Just in time for Academic Freedom Day, Feb. 12 (aka Darwin Day), graduate student Michael Barton at Montana State University boasts of regularly going into his local bookstore and purging books critical of Darwin from the science section of the store and reshelving them in the religion section. This past Sunday Barton posted a report about his most recent act of vandalism: Today I moved [Michael Behe’s] The Edge of Evolution and [Benjamin Wiker’s] The Darwin Myth away from the shelve directly under where copies of Dawkins’s The Greatest Show on Earth were, and placed them next to—I just had to—the Adventure Bible and the Princess Bible in the religion section. Whatever Barton claims, his actions constitute censorship, pure and Read More ›
More than a thousand people attended the second day of the Legacy of Darwin ID Conference this weekend in Castle Rock, Colorado. Saturday morning started off with a strong talk by Lehigh University biochemist Michael Behe, who synthesized the main points of his books Darwin’s Black Box and The Edge of Evolution. Behe, in his usual winsome and accessible style, drove home just how much empirical evidence has accumulated in recent years demonstrating the sharp limits to the Darwinian mechanism of natural selection and random mutations. During the question period that followed, two people offered long-winded “questions” to Behe that seemed to come straight from the talking points of the National Center for Science Education.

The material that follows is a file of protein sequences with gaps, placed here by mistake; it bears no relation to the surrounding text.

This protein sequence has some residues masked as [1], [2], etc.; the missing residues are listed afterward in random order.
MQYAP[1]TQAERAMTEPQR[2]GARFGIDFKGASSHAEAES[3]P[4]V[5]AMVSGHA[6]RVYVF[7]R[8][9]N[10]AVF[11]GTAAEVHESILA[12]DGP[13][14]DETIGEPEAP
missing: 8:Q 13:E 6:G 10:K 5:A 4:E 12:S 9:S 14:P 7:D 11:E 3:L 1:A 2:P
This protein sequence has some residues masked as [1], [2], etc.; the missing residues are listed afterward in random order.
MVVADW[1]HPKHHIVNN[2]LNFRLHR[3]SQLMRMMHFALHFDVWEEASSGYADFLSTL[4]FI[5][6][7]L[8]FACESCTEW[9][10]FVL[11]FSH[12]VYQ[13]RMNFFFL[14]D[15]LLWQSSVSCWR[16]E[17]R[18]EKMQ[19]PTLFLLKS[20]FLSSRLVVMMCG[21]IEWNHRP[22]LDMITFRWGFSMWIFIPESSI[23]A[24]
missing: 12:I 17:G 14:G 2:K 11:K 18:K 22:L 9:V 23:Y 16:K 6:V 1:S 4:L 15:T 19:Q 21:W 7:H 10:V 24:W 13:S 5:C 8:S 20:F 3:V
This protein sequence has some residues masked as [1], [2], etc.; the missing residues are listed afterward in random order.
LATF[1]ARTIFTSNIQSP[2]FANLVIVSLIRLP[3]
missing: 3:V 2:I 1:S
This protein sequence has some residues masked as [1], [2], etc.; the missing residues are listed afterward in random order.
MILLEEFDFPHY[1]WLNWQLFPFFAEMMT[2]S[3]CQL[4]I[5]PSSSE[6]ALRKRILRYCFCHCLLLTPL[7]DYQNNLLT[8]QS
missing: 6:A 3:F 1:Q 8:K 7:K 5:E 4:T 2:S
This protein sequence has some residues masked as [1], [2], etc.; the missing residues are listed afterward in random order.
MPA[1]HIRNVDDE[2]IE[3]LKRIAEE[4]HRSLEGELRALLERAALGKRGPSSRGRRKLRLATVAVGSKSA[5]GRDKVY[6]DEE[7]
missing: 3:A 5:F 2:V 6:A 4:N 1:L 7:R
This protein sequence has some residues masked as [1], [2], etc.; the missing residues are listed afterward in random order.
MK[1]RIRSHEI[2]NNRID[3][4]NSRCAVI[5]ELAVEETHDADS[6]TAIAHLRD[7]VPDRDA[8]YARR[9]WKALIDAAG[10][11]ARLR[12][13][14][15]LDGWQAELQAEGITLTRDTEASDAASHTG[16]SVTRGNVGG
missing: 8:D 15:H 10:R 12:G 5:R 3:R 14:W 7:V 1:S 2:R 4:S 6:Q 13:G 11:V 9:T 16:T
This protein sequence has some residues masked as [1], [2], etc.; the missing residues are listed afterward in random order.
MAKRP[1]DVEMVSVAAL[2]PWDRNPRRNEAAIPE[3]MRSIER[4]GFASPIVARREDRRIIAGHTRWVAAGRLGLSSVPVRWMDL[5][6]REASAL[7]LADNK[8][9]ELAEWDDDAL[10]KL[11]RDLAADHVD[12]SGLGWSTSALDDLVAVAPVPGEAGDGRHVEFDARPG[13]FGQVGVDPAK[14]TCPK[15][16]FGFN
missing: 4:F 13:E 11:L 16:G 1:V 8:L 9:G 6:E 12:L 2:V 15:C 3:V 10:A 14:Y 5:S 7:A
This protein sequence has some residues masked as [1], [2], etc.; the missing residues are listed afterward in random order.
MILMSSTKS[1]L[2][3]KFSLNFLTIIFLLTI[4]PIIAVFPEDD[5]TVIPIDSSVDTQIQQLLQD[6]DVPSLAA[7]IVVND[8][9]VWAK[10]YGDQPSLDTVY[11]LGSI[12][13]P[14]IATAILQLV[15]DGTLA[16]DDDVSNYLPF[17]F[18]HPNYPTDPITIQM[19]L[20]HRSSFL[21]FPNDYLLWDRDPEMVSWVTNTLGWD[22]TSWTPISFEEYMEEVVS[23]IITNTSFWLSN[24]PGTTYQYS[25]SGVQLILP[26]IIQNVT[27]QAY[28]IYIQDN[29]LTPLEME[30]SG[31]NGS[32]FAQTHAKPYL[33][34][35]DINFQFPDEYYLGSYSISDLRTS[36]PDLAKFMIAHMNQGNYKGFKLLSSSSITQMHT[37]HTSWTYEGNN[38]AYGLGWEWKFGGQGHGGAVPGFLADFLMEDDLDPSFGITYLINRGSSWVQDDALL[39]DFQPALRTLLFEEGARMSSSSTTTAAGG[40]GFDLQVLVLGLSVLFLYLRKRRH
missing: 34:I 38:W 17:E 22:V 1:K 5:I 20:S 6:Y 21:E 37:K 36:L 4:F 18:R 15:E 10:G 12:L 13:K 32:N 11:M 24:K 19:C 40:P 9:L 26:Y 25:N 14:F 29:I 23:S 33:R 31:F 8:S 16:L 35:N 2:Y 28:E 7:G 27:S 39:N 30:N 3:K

[This four part series responding to Paul Gross can be seen in: Part 1, Part 2, Part 3, Part 4.] In his review of Michael Behe’s book The Edge of Evolution, Paul Gross wrongly claims that cosmic fine-tuning is rejected by mainstream physicists. Gross writes that “as proof of intelligent design [Behe] now hitches it to the strong anthropic principle: a universe fine-tuned for human life, and not by accident. … mainstream … cosmology remain[s] unimpressed.” First, cosmic design is a minimal component of Behe’s book, which primarily focuses on biological design. Second, there are a variety of respected physicists who believe that cosmic find-tuning is a valid inference from the data. Indeed, Gross seems to have forgotten that numerous Read More ›
[This four part series responding to Paul Gross can be seen in: Part 1, Part 2, Part 3, Part 4.] An urban legend has cropped up among Darwinists that Michael Behe ignores indirect routes of evolution, commonly called “exaptation,” when he argues for irreducible complexity. In his review of The Edge of Evolution in The New Criterion, anti-ID biologist Paul Gross wrongly accuses that “Behe had failed to understand ‘exaptation’ (the use of an available part in function ‘B’ despite its original function ‘A’).” But in Darwin’s Black Box, Behe clearly accounts for exaptation and explains why it does not refute irreducible complexity: “Even if a system is irreducibly complex (and thus cannot have been produced directly), however, one can Read More ›
[This four part series responding to Paul Gross can be seen in: Part 1, Part 2, Part 3, Part 4.] In Paul Gross’ review of The Edge of Evolution he wrongly claims Behe’s argument for design is merely a negative argument against evolution. Gross asserts that Behe argues for ID by “offer[ing] some claim that Darwinism is wrong, with the (unwarranted) conclusion that life is therefore the work of an intelligent agent.” (emphasis in original) This misrepresents Behe’s argument. Behe does not say that because Darwinian evolution has flaws, therefore intelligent design is proven correct. As Behe writes in the afterward to the new edition of Darwin’s Black Box: [I]rreducibly complex systems such as mousetraps and flagella serve both as Read More ›